The first Artemis spacesuits to be worn on the moon will not return to Earth

15 March 2023 — The history-making spacesuits worn by the first woman and the next American astronaut to walk on the moon will be abandoned on a SpaceX lunar lander instead of being returned to Earth for recycling or museum display.

Axiom Space, the Houston-based space services company selected by NASA to design, build and furnish the spacesuits for the 2025 Artemis III lunar landing mission, unveiled a prototype of its moonsuit during a press event at Space Center Houston on Wednesday (March 15). Axiom President and CEO Michael Suffredini and Mark Greeley, the company’s extravehicular activity program manager, discussed the fate of the Artemis III spacesuits in a brief interview.

“They will go up on the Starship, and then the crew will transfer from the Orion to the Starship to go down to the surface of the moon,” Greeley told collectSPACE, referring to how the two outfits would first get to the moon.

NASA’s approach to achieving the first moon landing in more than 50 years differs from the last time it did with Apollo, in that the crew launches separately from the lunar lander and then rendezvous in lunar orbit. Four Artemis III astronauts will leave Earth aboard the Lockheed Martin-built Orion capsule. At the moon, two of the crew members will transfer to the Human Landing System, a version of SpaceX’s Starship spacecraft, while the other two will remain in lunar orbit aboard Orion.

At the end of the mission’s surface operations, the two Artemis moonwalkers – including the first woman to land on the moon – will lift off on the Starship and then rendezvous with Orion to return to Earth. Due to weight limitations, only the small stashes of moon rock they bring back from the moon and perhaps some low-mass equipment will be transferred to Orion for the return trip.

“The spacesuits will go back on the Starship and then the Starship will remain in (lunar) orbit indefinitely,” Greeley said.

At least that’s the plan for the two Axiom Extravehicular Mobility Unit (AxEMU) spacesuits used on the Artemis III mission starting Wednesday.

“That’s the current thought process,” Suffredini said. “But it’s several years from now, and things like that come up. So it wouldn’t surprise me if at some point we had a conversation about what might be possible.”

“Maybe gloves or other small parts can come back,” Greeley added.

Once back from the lunar surface, the Starship will lack the necessary fuel to fly back to Earth. The vehicle is designed to be refuelable, but for Artemis III in late 2025, no refueling station is expected to be available.

Whatever can and does come back from the moon in terms of the AxEMUs, Axiom Space will deal with as the company chooses.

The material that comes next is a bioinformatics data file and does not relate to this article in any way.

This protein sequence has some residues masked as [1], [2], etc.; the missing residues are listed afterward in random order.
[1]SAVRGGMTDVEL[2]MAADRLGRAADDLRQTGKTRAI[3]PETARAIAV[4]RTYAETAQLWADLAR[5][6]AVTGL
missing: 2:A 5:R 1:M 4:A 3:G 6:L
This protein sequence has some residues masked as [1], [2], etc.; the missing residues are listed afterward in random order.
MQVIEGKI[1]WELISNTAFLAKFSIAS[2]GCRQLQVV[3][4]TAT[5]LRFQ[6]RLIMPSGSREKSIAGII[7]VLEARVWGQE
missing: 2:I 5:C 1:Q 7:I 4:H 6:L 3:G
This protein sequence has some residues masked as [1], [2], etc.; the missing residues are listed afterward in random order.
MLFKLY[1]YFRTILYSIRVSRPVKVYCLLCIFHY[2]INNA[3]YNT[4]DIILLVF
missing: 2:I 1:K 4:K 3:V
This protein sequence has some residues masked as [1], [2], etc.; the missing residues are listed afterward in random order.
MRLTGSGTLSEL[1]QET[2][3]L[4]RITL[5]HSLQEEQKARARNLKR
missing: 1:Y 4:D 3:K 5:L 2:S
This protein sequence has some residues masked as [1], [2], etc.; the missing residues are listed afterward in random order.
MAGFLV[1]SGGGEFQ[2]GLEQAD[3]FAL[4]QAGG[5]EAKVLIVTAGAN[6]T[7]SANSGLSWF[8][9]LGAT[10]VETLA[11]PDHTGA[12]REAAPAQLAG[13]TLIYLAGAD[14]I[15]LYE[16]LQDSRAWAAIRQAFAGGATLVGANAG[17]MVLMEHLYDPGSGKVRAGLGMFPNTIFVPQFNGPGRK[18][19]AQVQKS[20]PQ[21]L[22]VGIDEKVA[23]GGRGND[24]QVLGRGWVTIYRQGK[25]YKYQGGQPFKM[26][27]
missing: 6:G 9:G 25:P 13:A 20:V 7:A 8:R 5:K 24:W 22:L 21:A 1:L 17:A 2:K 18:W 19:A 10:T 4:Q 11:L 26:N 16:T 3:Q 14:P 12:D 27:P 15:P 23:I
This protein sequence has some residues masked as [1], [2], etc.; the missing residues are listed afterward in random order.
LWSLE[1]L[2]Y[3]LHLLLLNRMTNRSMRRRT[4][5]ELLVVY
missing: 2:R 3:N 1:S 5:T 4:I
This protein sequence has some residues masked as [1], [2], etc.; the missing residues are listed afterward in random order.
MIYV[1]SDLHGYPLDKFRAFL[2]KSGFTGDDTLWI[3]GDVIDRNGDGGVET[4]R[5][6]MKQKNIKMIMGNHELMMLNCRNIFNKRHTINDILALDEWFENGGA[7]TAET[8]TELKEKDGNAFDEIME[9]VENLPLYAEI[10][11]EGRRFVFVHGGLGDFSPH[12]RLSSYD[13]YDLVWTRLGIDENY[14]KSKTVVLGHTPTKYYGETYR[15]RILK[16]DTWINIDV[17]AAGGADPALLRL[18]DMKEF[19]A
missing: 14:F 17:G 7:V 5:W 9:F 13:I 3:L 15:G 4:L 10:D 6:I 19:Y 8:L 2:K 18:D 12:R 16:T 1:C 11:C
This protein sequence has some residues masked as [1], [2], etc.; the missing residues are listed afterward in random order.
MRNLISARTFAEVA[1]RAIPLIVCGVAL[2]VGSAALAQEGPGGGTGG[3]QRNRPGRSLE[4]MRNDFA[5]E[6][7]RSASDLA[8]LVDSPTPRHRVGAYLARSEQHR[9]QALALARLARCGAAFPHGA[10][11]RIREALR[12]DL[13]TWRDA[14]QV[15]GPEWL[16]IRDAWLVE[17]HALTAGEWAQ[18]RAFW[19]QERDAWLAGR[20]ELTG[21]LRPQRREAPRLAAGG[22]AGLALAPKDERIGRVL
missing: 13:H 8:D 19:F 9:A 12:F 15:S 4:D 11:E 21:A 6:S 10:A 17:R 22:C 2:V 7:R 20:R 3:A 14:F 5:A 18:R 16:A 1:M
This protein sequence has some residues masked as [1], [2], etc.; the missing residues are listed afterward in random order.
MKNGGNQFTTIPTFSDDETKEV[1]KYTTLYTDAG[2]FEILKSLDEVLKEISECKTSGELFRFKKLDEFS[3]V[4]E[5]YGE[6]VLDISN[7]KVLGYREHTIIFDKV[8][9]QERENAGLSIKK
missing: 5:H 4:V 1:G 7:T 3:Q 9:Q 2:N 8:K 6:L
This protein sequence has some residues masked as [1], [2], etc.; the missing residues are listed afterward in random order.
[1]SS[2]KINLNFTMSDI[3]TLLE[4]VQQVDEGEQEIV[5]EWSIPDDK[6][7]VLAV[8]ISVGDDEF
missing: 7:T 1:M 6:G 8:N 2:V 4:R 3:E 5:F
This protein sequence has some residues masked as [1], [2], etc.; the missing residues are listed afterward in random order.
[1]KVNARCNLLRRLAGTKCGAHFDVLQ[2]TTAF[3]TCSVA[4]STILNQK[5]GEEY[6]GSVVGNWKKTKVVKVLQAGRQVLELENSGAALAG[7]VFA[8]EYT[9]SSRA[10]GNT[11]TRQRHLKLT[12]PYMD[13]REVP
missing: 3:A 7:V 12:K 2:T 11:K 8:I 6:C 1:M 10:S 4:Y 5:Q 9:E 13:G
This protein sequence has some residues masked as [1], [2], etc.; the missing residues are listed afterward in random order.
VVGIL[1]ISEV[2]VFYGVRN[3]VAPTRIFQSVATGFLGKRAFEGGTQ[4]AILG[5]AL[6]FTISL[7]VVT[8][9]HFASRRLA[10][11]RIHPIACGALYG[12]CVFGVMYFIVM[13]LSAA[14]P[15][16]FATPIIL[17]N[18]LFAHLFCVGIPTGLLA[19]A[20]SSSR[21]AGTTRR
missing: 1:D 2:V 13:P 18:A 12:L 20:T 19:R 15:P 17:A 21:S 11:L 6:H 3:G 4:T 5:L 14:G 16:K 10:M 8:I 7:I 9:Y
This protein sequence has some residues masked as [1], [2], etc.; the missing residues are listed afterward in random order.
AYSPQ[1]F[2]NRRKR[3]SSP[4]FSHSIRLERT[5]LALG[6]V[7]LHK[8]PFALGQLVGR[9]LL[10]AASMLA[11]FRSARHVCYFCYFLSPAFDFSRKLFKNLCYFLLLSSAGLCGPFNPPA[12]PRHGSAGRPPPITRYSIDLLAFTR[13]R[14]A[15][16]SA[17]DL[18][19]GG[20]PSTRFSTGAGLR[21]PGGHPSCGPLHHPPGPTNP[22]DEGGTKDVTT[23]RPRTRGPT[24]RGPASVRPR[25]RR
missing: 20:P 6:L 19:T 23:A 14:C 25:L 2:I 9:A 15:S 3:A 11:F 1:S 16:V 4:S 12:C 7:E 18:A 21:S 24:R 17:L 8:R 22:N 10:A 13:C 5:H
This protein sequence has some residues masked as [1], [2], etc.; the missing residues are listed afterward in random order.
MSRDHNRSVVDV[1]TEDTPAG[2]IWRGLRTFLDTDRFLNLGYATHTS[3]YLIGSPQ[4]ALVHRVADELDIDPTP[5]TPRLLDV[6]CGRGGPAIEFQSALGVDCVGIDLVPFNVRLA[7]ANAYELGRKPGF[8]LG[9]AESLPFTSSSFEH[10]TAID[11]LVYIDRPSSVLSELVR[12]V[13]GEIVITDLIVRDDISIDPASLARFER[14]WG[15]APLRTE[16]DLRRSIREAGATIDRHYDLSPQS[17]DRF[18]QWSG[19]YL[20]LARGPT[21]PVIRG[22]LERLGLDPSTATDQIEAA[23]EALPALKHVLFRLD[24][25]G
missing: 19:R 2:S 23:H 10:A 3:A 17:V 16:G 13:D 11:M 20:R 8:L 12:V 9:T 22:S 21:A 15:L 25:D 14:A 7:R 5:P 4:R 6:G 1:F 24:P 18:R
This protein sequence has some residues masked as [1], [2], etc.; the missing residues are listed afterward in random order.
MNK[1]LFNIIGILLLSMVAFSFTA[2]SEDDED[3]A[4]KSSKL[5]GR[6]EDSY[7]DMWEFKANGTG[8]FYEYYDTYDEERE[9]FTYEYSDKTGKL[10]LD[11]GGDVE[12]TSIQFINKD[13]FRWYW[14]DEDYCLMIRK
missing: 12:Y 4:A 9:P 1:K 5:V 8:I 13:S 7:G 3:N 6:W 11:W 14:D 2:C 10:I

“The suits are ours,” Suffredini said. ‘We provide a service and that’s really important because if we didn’t own them we couldn’t sell services to others. That’s the whole concept behind this commercialization that NASA is doing. If NASA builds them, it is difficult to sell services, but when we build it ourselves and provide NASA services, then we can also sell services to others. So we own that asset.”

If the Artemis III AxEMU spacesuits are discarded in lunar orbit, it would not be the first time that astronauts’ clothing from historic NASA missions could not be salvaged.

On the Apollo missions, the astronauts wore the same pressure suits to walk on the moon as they did to launch from and return to Earth, so the suits made the trip around. However, the parts they added to make it possible to work on the lunar surface were often left behind to save weight.

That’s why the boots (or overshoes) that Neil Armstrong wore to take his first “small step” are still at Tranquility Base.

During the Space Shuttle era, the only spacesuits lost were those aboard Challenger and Columbia’s ill-fated missions. When it was decided to retire the winged orbiters, the original thought was that NASA would store the space shuttle’s leftover space suit parts on the International Space Station.

Lacking a vehicle with the required downmass capability, the plan for the extravehicular mobility units (EMUs) was to dispose of them as they aged out of service. The spacesuits would be allowed to burn up with other waste packed aboard used Russian cargo vessels.

Ultimately, it did not materialize as NASA turned to its commercial partners to fly crew and cargo to and from the space station. SpaceX’s Dragon spacecraft has since been used to land spacesuit components for service on Earth, enabling their continued reuse.

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